The cover story in this week's Times magazine asks, “Can animals be gay?” Several years ago, during her doctoral work observing a colony of albatrosses at Kaena Point in Oahu, biologist Lindsay Young noticed that “a third of the pairs at Kaena Point actually consisted of two female birds” rather than the slightly more typical male-female pairings. The writer goes on to point out that same sex pairings in the animal kingdom are quite common in the animal kingdom, “[having] been recorded in more than 450 different species of animals.”
When Young published her observations of the albatross colony, she became embroiled in a fierce debate on the implications of her findings for humans. Some commenters “celebrated Young's findings as a clear call for equality,” while others denigrated them as “'pure propaganda' and selective science at it's dumbest.” Young, herself, refuses to address the question, “What do these lesbian albatrosses say about us?”
Many people are fascinated with questions about the origins and nature of homosexuality. It feels like every month the mainstream media and the blogosphere bat around a new scientific study claimed to be a major breakthrough in the science of homosexuality. Several years ago, scientists found that with genetic manipulation, they could cause male fruit flies to exhibit female typical mating behavior. This finding led to a flurry of headlines like, “The Gay Gene?” and “Scientists Make Fruit Flies Gay.”
Hypotheses about the implications of same-sex mating behavior in animals for humans abound, but few writers, if any, wonder whether these lesbian albatrosses say anything at all about us. The whole genre of using (and perhaps abusing) research on animal behavior to draw social and political conclusions rests on the assumption that research on animal behavior is relevant to human behavior.
Even assuming that animals of one sex exhibit behavior that is typical of the other sex, does it make sense to describe that behavior as "gay?" What are the social and political implications of using words usually applied to humans to describe animals?
Maybe I'm getting worked up over nothing. Perhaps journalists are simply writing in an engaging way, and I shouldn't worry too much about it. But scientists themselves are aware of the pitfalls of anthropomorphic language. According to the writer of the Times article, “Young would never use the phrase 'straight couples'” to describe animals. “And she is adamantly against calling the birds 'lesbians.'” The writer explains that the question of whether the birds are lesbians is “meaningless to her; it has nothing to do with her research.” In Young's own words, “'this study is about albatross... this study is not about humans.'”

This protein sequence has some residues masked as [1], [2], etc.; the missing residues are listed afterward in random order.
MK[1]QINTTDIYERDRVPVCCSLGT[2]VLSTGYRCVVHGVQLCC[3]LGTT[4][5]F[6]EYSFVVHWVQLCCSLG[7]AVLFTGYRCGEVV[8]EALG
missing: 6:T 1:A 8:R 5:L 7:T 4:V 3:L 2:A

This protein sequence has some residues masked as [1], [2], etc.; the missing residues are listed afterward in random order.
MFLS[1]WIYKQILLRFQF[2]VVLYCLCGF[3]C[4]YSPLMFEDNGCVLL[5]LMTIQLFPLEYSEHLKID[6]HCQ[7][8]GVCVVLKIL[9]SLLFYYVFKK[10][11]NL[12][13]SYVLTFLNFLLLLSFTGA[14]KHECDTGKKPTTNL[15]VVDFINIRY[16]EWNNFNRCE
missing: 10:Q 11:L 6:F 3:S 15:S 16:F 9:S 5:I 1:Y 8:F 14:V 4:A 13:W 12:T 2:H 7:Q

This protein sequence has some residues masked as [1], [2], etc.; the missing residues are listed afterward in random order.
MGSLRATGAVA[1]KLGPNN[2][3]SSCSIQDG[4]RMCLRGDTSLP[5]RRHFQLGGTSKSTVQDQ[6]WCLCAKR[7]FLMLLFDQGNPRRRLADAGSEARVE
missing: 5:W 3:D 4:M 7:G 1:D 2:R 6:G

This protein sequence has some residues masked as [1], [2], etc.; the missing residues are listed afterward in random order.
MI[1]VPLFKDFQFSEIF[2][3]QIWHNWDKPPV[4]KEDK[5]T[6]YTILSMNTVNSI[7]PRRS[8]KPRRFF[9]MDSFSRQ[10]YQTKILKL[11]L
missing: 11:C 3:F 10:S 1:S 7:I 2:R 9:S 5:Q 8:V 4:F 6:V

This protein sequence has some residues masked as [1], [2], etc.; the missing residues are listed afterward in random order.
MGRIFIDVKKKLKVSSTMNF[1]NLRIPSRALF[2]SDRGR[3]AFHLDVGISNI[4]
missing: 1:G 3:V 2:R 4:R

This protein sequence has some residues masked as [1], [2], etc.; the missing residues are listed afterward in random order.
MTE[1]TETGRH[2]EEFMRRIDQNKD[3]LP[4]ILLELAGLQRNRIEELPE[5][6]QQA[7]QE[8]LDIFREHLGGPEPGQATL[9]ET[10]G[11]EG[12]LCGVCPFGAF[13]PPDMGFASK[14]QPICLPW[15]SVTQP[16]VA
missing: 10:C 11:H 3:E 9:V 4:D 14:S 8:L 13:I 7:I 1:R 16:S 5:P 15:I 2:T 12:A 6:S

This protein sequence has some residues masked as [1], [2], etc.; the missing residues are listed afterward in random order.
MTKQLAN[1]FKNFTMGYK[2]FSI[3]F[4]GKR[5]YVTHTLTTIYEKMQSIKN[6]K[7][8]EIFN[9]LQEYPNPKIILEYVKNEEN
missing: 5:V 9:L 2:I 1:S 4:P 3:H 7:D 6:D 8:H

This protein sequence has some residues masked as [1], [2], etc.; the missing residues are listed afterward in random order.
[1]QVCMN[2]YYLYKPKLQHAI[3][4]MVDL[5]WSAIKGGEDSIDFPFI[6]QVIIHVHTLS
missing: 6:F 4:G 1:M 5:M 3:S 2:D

Young's comments evoke a familiar analysis of the relationship between science and journalists' account of science in the media. The distinction is clearly drawn between the scientists, who are restrained, rational, and methodologically precise and popular science writers, who are hyperbolic, ideological and who distort technical scientific papers.
But some scientists question whether they and their colleagues are able to maintain objective detachment. According to the Times article, biologist Bruce Bagemihl discusses biologists’ “heterosexist bias,” saying, “Individuals of a species are considered entirely heterosexual until proven otherwise.” In his book, “Biological Exuberance,” Bagemihl quotes one biologist saying '“I still cringe at the memory of seeing old D-ram mount S-ram repeatedly.” To think, he wrote, “'of those magnificent beasts as ‘queers’ — Oh, God!'” Bagemihl points out that some scientists, even ones well-respected by their peers, fall into precisely the error of describing animal behavior in human terms that Young works so hard to avoid. The ram biologist which Bagemihl quotes, goes so far as to call these rams “queers,” a word which not only describes the rams in human terms, but which also includes negative connotations.
The most illuminating moment of the article comes in the final paragraphs as the writer describes a day when David Leonard, an ornithologist and friend of Young's, tagged along: “He was here as a bird lover, not a bird researcher, and wasn't overly interested in scientific detachment. When Young pointed out a male albatross whinnying at every female that passed overhead, Leonard shook his head and joked, 'I feel your pain, dude.'” A couple paragraphs later, Young observes a male and female about to mate: “ 'Will anyone see me if I cheat?’ Young said. “I’m not sure if he’s taking her up on it, or just going, ‘Why are you in my spot?’ She was doing the bird’s interior monologue, narrating for one blameless, anthropomorphic moment.”
There is a tension here. Even the scientists like Young, who refuse to fall prey to the temptation to describe animals in human terms, sometimes cannot help themselves. Clarifying Leonard's role to make explicit that he was merely a bird lover not a bird researcher, exonerates him. He is no longer on the hook for the crime of anthropomorphic description. I am not sure how to read the word “blameless” in the final sentence. Is it blameless because Young doesn't blame herself or is it blameless because describing animals in human terms isn't actually that bad? Young argued that anthropomorphic descriptions distort scientific truth. But the final paragraphs indicate that Young (and Leonard) fight the temptation to describe animal behavior in human terms, and that when they indulge themselves, they do see animal behavior in human terms.
The Times article leaves me with two main questions: How should writers balance between the reflex to describe animals in human terms and the feeling that doing so somehow distorts scientific observations? What are the pitfalls of anthropomorphic descriptions?